Religious Messages Fuel Hate, Survey Says

Thursday, October 21, 2010

Religious messages have always been a source of controversy in the news, but a recent survey shows that most people think they fuel hate and judgment on diversity.

What is the role of the media in publicizing controversial religious messages? With the rise in gay-teen suicides scattered across the media headlines, it is no doubt that religious messages and controversies are also a topic of discussion.

It is one thing for the messages to be from the pulpit, but these messages are now also shown in the media as fueling judgment and hate. It is obvious that the religious groups are getting the brunt of the blame for these issues.

The survey said that while "Americans are split about whether they see homosexual activity as a sin, 72 percent say religion contributes to negative views of gays and lesbians." One example of a religious establishment that many people point a finger at is the Jesus Christ Church of Latter-Day Saints in Salt Lake City. Senior apostle Boyd K. Packer recently referred to "same-sex attraction as "impure and unnatural.""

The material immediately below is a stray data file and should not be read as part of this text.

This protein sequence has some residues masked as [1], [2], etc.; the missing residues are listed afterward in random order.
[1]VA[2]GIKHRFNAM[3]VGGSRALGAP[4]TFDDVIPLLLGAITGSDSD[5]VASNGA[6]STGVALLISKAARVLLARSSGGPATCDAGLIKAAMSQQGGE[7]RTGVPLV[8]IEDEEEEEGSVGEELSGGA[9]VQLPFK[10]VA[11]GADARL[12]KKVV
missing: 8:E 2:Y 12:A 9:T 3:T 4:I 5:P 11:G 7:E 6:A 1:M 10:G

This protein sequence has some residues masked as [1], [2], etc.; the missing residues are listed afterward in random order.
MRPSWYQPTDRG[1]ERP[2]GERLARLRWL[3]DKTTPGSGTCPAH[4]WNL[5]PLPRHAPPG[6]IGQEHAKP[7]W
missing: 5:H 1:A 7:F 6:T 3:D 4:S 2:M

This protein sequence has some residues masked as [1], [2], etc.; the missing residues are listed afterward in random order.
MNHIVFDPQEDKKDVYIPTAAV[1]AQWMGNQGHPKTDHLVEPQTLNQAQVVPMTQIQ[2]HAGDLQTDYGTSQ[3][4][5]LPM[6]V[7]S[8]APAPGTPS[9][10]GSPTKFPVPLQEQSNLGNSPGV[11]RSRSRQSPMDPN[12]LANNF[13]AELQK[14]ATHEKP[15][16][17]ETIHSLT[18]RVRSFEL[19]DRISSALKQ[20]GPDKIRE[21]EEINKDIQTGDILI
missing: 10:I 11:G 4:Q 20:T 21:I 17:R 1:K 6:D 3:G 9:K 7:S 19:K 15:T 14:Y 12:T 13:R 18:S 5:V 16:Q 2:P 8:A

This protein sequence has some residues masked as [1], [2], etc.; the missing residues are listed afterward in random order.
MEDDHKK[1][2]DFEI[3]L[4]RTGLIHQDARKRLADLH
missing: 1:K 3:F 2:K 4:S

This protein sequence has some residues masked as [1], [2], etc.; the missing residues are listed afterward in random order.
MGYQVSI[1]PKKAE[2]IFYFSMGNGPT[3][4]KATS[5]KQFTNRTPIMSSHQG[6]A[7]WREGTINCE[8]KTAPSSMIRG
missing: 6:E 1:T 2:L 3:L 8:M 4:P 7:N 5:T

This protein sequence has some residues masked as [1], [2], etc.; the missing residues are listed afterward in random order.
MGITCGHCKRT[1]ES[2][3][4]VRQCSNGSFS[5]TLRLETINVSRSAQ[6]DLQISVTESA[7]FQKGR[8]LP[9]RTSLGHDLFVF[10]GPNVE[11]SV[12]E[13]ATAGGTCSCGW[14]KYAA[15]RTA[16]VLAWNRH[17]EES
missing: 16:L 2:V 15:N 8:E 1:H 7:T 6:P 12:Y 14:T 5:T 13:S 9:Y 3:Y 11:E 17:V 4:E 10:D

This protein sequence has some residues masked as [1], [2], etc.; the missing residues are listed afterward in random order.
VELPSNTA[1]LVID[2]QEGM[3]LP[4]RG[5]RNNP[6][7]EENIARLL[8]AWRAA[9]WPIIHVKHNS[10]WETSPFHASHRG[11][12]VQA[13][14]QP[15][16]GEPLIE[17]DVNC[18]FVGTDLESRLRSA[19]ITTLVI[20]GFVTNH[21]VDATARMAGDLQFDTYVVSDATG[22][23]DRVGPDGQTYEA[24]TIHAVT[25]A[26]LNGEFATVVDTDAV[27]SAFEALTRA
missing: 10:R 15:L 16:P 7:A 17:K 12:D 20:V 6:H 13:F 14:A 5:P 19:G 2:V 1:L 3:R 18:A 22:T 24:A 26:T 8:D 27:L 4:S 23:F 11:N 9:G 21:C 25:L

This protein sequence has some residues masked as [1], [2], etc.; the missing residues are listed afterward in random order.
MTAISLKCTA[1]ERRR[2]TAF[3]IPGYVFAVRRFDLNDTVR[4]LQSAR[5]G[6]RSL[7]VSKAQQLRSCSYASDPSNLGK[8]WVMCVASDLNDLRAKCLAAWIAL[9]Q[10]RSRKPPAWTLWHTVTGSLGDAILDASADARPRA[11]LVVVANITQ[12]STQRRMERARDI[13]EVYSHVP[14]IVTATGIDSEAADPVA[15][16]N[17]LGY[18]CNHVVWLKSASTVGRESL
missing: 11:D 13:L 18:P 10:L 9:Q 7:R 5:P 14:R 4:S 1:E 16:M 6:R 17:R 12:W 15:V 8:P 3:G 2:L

Comments such as these make the Christian church as a whole an obvious target for anger and blame with the rise of publicized gay-teen suicides. However, there are only a small number of churches currently or recently in the public eye for these kinds of comments and actions against gay and lesbian tendencies.

It is important for media consumers to remember that the media highlights specific things for the purpose of readership. Media outlets look for controversy in order to gain readership and sometimes this can make a small amount of people appear to represent a larger group like the "Christian church".

The "Christian church" can not technically be blamed for the actions of one or two congregations around the country. It is also important to remember that though under the umbrella term of "Christian," churches around the country are for the most part not directly connected to each other. In fact, many churches have spoken out against the actions of these media engrossed congregations. Churches speaking out against hate don't get as much media attention because they aren't sparking the same kind of intense controversy among the public.

Religious messages will always be a source of controversy and will always be blamed for tragedies like the gay-teen suicides. The important thing to remember is that a small group like a single church congregation does not always efficiently represent the larger group that it identifies itself with.


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